We face a refugee crisis at a scale unprecedented since World War 2.
9 million Syrians have fled their homes, risking perilous sea journeys in rickety boats in hope of a conflict-free life. Closer to home, 25,000 stateless Rohingyas from Myanmar attempt to escape their persecuted existence.
The route to safety is not easy. In merely 3 days, 50 refugees have drowned en route to Europe. Even if refugees make it to safe land, they are simply rejected, back into the treacherous ocean. In 2015, a picture of Aylan Kurdi, a Syrian toddler, drowned enroute to Canada sparked global outrage at the fate of these refugees. Yet, it is ironical and shameful that we have seen nothing much has been done to solve the problem. Countries continue to shift the blame and leave the refugees fending for themselves in war-torn countries and treacherous seas. Britain alone has rejected 62% of Syrian refugees in 2015.
While intuitive to claim that lives should be saved, the potential economic cost throws the existence of an obligation into controversy. However, I firmly believe that to save lives, countries with capacity are obligated to provide refuge.
Many developed countries with capacity reject refugees, incurring massive human costs. March 2015, a boat of Vietnamese refugees was rejected by Australia and left in dire conditions at sea for a month. This is at surface level, sufficient to cause outrage, however, it is even more horrifying to realize Australia disregards refugees’ basic right to safety despite being a founding member of the Universal Declaration of Rights. It is hypocritical that we see countries priding themselves upon the ability to uphold human rights, yet, continue to deny refugees their right to life. It is absolutely abhorrent that we allow lives to be lost on excuses of “economic development”, and hence, it is time to confront the issue.
The problem increases in severity as Middle Eastern conflicts get increasingly drawn out, complicated by involvement of terrorist groups like ISIS. Even after conflicts are resolved, instability post-conflict continues to endanger citizens. In Afghanistan, even with Soviet War ending in 1989 and the Taliban overthrown in 2001, violence caused by insurgent military groups still generates refugees. Many citizens are forced into a dichotomy where they either have to flee their homes or remain in a country with no peace in sight. More lives are lost with each minute. We need to start taking action.
Many countries have argued that they have no responsibility for non-citizens. However, I argue that the state’s duty of care extends to refugees, for two reasons.
Firstly, it is important to recognise that geographical boundaries are artificial and arbitrary. We value them only if they bring public good. This value is lost, when refugees are harmed as boundaries are used as a convenient excuse for states to shirk responsibility. Additionally, boundaries have been losing importance, as the rise of globalisation has built a world where we are more interconnected than ever. It is hence, unjustified to assume states have no duty towards non-citizens.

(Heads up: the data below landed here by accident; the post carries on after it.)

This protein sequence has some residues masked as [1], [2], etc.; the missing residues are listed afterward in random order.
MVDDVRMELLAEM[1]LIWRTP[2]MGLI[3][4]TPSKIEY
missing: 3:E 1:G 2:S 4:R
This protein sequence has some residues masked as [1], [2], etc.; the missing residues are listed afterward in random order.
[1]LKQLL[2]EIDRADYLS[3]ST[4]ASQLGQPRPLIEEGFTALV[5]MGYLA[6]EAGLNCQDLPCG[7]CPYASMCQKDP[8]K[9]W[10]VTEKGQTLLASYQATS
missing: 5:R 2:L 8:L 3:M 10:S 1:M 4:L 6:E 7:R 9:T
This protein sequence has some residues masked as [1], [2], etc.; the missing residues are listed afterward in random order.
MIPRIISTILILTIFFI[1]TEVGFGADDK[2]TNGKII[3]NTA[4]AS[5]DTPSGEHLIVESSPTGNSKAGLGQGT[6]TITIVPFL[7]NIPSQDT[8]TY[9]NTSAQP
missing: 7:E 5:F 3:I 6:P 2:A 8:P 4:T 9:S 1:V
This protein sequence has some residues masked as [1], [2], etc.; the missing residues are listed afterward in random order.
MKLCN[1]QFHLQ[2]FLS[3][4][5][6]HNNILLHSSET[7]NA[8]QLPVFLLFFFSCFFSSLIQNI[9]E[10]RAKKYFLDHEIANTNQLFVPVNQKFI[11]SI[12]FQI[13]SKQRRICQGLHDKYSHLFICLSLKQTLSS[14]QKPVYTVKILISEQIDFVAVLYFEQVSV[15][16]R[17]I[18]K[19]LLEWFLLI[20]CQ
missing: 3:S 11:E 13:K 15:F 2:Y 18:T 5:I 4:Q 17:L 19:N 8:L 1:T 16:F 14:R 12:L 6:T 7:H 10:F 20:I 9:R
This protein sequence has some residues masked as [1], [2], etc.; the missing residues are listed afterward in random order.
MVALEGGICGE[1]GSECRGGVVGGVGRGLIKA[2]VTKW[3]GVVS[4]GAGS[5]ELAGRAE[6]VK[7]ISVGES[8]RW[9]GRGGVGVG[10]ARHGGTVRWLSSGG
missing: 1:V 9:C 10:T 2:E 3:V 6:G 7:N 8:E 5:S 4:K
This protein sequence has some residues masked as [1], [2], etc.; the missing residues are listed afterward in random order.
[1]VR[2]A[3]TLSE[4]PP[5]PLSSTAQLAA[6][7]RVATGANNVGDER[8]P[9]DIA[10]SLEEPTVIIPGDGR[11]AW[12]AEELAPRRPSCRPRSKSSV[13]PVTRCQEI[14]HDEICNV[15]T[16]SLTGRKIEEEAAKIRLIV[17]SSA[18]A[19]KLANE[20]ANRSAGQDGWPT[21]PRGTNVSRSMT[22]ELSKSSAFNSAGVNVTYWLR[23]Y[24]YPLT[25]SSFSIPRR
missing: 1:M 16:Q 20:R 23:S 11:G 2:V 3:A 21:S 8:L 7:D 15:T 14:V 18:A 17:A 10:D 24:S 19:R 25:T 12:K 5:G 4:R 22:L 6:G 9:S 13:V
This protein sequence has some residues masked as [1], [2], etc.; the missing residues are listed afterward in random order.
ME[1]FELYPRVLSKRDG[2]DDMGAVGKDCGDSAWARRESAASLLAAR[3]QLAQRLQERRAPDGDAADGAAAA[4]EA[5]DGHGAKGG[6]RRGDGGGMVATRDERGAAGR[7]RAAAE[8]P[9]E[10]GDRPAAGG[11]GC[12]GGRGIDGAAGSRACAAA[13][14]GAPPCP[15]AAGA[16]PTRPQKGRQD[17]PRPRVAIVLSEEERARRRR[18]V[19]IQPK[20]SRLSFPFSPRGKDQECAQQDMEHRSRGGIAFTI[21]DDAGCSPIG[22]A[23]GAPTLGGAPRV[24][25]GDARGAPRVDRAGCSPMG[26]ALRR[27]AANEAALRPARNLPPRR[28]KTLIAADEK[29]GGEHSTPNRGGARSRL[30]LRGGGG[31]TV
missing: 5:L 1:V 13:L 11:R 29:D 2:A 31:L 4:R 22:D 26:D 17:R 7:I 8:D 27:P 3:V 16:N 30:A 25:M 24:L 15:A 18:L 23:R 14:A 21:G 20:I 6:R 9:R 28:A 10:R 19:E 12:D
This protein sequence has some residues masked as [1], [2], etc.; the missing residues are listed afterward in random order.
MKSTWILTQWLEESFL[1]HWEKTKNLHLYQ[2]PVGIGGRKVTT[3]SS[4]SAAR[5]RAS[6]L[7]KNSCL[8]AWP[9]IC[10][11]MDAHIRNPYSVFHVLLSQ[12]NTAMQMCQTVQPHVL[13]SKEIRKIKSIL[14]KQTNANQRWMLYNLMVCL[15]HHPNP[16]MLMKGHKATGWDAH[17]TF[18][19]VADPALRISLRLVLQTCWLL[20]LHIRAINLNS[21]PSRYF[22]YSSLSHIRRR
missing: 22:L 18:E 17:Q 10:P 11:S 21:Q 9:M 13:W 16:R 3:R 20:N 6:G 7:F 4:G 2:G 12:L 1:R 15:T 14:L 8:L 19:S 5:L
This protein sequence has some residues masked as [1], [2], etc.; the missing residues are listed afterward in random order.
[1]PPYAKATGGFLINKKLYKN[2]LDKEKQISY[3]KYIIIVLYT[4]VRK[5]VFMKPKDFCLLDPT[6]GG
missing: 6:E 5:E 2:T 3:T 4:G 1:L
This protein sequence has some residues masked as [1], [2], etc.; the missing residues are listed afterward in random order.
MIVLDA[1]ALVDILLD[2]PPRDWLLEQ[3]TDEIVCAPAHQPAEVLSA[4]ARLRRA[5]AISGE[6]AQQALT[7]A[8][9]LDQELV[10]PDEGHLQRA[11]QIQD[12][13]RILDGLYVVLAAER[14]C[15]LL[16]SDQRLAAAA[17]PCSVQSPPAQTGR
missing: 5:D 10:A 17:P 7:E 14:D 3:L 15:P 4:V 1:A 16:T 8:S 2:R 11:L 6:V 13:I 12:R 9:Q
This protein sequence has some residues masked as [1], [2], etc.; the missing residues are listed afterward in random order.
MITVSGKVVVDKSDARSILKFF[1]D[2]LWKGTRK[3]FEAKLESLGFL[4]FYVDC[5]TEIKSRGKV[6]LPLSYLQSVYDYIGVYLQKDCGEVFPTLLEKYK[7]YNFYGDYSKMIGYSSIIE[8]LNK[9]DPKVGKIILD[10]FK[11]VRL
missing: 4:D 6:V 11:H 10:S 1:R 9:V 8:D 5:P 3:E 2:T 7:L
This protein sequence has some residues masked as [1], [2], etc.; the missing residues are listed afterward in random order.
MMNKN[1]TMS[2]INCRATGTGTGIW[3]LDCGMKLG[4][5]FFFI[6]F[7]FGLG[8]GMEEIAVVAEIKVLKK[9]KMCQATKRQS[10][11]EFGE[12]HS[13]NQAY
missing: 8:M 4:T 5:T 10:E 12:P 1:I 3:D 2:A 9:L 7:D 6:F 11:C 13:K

Secondly, all states have to uphold moral standards. The third pillar of Responsibility to Protect (R2P) states, “If a State is manifestly failing to protect its populations, the international community must be prepared to take collective action to protect populations, in accordance with the Charter of the United Nations.” All lives are sacred and cannot be quantified by citizenship. Therefore, states should acknowledge the lives of these refugees as equally important and worth protecting as citizens. Hence, when a state fails to care for its own citizens, it is principally justified for other states to take responsibility.
There is not only a moral obligation. Practically, refugees help end conflicts faster. Drawn out conflicts have decreased political will, when the endless reports of Syrian Conflict have normalized the suffering of the Syrians, desensitizing the public. States reject refugees because accepting refugees leaves a visceral impact, when providing for them incurs costs on the economy. Hence, forcing countries to accept refugees incentivizes them to seek solutions to the conflict, to reduce costs incurred by refugees. For example, the influx of Rohingyas increased attention on their plight. International pressure was placed on Myanmar, sparking off ASEAN’s first discussion on Rohingyas, a stark change from when discrimination of Rohingyas was ignored. Countries are more interested in resolving conflicts, increasing cooperation within the international community, hence increasing action taken to seek peace.
However, we need to acknowledge that refugees impose economic burden on host countries, Britain spends £700,000 daily on refugees. Given that interest of citizens should be prioritised, it can be argued that it is justified to reject refugees. I beg to differ. While countries would face economic costs, saving lives is more important. Economic problems can be mitigated through policies integrating refugees. Integrated refugees can become valuable to the economy, seen in Europe, where refugees alleviated problems like ageing labour force and declining birth rate. Furthermore, the lives of refugees should not be quantified by their economic value, as the right to life is inalienable. Given that we apply this logic to other citizens, we must not deny the same right to refugees, who are in fact, far more vulnerable and require a lot more protection than regular citizens. Hence, the obligation to accept refugees still exists.
In conclusion, the refugee crisis can only be solved with cooperation of the international community. It is thus, necessary for countries to realize the importance of being involved. A life, citizen or non-citizen, is still worth preserving. It is time that we start seeing the lives of these refugees as valuable and start taking action.